"They really haven't gotten public attention, and that has really changed since Baltimore," he says. "But I think it's going to come up a lot more. We've really reached a critical turning point, and there's some momentum already built up."
Some police union contracts allow for officers to file paperwork asking for unfounded claims to be expunged after certain periods of time. But even then, Walker says, police departments shouldn't be allowed to expunge the records.
"What we have begun to learn in Chicago is they do a lousy job of investigating (those complaints)," he says. "You can't use their bad performance as evidence to say the complaint was unfounded. The problems begin to compound each other."
While the court fight with the Fraternal Order of Police moves through the court system, the Chicago Police Benevolent and Protective Association, which represents higher-ranking officers, joined in the fight for the destruction of records. It took its grievance about the failure to purge to arbitration with the city of Chicago, and on November 4, an arbitrator decided in favor of the association.
A judge determined that the city of Chicago "shall not take any steps to delete or destroy any complaint incident data or underlying complaint register files, without providing two weeks' notice to all parties to these cases."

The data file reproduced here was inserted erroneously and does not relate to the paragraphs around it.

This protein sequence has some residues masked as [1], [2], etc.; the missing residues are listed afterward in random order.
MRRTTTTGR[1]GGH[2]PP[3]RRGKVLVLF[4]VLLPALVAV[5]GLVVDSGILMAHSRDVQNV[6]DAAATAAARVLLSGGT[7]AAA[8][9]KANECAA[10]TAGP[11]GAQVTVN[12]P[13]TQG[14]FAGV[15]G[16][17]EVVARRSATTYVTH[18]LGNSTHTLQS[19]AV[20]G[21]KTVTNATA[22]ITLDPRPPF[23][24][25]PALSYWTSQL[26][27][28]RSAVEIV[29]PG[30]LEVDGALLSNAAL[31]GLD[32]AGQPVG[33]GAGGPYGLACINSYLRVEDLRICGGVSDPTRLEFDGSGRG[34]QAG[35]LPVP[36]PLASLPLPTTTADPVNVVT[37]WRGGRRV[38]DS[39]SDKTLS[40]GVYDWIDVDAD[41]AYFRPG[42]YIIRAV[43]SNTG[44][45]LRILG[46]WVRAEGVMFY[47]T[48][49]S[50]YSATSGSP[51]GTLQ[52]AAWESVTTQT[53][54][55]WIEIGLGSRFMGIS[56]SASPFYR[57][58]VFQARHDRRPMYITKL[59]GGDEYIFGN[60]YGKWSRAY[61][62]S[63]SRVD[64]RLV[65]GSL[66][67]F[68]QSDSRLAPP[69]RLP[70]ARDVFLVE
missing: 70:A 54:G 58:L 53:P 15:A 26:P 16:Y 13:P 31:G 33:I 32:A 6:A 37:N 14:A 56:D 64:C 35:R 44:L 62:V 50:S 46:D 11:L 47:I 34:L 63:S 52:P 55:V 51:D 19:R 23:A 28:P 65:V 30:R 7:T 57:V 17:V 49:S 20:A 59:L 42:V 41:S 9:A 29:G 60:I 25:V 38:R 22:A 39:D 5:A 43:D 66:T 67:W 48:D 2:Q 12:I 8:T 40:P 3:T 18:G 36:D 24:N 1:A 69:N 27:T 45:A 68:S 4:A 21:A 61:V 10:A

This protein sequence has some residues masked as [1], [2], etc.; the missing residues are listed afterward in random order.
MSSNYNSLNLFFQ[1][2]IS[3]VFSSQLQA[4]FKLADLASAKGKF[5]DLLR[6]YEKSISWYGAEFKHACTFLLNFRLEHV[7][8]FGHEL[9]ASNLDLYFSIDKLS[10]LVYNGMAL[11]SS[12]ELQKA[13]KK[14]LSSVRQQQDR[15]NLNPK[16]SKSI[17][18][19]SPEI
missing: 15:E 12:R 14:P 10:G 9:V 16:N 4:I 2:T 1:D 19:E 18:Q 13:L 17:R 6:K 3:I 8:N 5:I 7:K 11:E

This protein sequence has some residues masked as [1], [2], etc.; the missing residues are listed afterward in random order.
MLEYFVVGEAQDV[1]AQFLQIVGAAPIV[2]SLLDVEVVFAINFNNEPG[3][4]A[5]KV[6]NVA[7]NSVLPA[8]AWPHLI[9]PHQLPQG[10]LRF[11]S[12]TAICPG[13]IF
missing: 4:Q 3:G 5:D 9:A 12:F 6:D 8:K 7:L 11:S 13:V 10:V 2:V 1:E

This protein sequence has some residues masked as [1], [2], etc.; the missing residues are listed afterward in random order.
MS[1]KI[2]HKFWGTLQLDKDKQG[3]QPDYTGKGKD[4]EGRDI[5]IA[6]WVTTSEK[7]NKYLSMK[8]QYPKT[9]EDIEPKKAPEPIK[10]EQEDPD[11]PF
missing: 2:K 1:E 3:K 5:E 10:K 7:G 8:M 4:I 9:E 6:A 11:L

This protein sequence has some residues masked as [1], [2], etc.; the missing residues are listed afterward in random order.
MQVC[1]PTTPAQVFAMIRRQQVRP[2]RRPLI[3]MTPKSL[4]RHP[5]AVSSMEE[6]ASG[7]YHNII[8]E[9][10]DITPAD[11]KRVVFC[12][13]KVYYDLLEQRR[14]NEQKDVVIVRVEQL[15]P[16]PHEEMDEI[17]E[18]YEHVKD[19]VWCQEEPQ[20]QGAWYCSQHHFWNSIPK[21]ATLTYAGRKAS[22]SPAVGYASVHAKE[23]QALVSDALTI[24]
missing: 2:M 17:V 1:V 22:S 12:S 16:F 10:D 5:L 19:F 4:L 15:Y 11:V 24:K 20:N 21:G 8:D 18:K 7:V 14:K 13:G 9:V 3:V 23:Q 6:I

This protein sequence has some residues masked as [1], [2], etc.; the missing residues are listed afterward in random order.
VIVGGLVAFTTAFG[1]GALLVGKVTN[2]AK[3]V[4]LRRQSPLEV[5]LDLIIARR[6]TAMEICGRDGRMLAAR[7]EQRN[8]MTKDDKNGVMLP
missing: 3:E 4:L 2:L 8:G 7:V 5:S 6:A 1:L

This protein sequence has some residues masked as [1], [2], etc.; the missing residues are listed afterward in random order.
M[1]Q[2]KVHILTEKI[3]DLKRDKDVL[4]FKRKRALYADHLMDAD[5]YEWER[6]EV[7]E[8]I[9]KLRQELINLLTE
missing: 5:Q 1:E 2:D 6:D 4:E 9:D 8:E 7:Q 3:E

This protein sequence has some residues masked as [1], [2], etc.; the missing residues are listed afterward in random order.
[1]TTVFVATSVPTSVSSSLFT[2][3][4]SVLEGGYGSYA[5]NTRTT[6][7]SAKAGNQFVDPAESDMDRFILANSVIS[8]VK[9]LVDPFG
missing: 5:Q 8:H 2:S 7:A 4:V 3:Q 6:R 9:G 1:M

"I appeared in court on this seeking an emergency order to stop the destruction, to stop the bonfire of records, and I got a Band-Aid," Futterman says.
Illinois Attorney General Lisa Madigan told CNN by email that as part of the Justice Department investigation, "it should have the opportunity to determine whether the records are needed."
"Common sense would dictate that any records that may be helpful for an investigation should be preserved," she said.
Meanwhile, Walker hopes the attention the fight in Chicago is getting could help local activists and politicians challenge unions when contracts are up next. Before, they focused on salaries and pensions, because nobody was shouting for them to look at anything else.
"It'll be a long haul. It'll be difficult," Walker says of working to change contracts. "Unions will fight and scream. But I think there's enough momentum to change the tide."